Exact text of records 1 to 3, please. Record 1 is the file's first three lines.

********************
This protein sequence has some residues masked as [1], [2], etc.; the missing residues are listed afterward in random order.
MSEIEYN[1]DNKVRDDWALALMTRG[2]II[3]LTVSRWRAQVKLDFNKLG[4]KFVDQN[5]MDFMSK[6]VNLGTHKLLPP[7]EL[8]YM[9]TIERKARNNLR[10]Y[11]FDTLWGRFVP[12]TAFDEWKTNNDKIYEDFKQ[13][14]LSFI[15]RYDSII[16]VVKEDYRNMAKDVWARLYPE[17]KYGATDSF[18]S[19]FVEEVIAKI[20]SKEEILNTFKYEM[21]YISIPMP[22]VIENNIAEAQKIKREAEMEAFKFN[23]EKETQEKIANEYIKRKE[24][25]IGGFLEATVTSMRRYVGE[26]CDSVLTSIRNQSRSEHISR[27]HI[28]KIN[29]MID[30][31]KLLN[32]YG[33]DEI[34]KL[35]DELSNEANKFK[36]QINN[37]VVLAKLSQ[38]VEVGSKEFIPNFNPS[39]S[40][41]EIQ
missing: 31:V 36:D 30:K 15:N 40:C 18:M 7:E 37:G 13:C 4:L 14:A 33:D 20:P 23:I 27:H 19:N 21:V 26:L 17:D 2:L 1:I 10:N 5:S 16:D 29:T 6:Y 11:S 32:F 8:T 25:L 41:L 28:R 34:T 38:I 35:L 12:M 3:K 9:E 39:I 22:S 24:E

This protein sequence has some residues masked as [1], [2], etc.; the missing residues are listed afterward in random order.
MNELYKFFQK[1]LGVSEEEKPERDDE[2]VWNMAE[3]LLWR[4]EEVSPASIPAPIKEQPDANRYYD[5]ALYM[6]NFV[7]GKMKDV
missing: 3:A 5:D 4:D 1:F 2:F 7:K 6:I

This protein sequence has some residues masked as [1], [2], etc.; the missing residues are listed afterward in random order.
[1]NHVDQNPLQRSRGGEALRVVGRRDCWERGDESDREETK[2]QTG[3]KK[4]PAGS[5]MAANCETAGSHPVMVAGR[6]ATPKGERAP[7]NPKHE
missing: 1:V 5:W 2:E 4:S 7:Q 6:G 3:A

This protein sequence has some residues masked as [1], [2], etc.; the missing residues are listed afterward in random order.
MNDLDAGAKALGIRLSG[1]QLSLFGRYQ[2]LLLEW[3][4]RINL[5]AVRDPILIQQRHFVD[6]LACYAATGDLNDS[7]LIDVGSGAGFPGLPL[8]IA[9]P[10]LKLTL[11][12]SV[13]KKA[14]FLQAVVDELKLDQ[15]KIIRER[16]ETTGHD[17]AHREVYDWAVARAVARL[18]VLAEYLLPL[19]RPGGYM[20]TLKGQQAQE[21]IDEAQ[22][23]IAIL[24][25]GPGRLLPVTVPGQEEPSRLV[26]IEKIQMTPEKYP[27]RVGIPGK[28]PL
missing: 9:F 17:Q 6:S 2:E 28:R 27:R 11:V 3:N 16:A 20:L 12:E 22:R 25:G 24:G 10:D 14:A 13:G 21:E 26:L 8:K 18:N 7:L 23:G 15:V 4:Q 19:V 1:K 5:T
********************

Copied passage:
This protein sequence has some residues masked as [1], [2], etc.; the missing residues are listed afterward in random order.
MSEIEYN[1]DNKVRDDWALALMTRG[2]II[3]LTVSRWRAQVKLDFNKLG[4]KFVDQN[5]MDFMSK[6]VNLGTHKLLPP[7]EL[8]YM[9]TIERKARNNLR[10]Y[11]FDTLWGRFVP[12]TAFDEWKTNNDKIYEDFKQ[13][14]LSFI[15]RYDSII[16]VVKEDYRNMAKDVWARLYPE[17]KYGATDSF[18]S[19]FVEEVIAKI[20]SKEEILNTFKYEM[21]YISIPMP[22]VIENNIAEAQKIKREAEMEAFKFN[23]EKETQEKIANEYIKRKE[24][25]IGGFLEATVTSMRRYVGE[26]CDSVLTSIRNQSRSEHISR[27]HI[28]KIN[29]MID[30][31]KLLN[32]YG[33]DEI[34]KL[35]DELSNEANKFK[36]QINN[37]VVLAKLSQ[38]VEVGSKEFIPNFNPS[39]S[40][41]EIQ
missing: 31:V 36:D 30:K 15:N 40:C 18:M 7:E 37:G 13:C 4:L 14:A 33:D 20:P 23:I 27:H 19:N 21:V 26:L 17:D 2:L 1:I 10:N 5:S 16:D 29:T 6:Y 11:S 32:F 8:T 25:L 41:L 28:R 34:T 38:I 35:L 12:M 3:K 9:E 39:I 22:S 24:E

This protein sequence has some residues masked as [1], [2], etc.; the missing residues are listed afterward in random order.
MNELYKFFQK[1]LGVSEEEKPERDDE[2]VWNMAE[3]LLWR[4]EEVSPASIPAPIKEQPDANRYYD[5]ALYM[6]NFV[7]GKMKDV
missing: 3:A 5:D 4:D 1:F 2:F 7:K 6:I

This protein sequence has some residues masked as [1], [2], etc.; the missing residues are listed afterward in random order.
[1]NHVDQNPLQRSRGGEALRVVGRRDCWERGDESDREETK[2]QTG[3]KK[4]PAGS[5]MAANCETAGSHPVMVAGR[6]ATPKGERAP[7]NPKHE
missing: 1:V 5:W 2:E 4:S 7:Q 6:G 3:A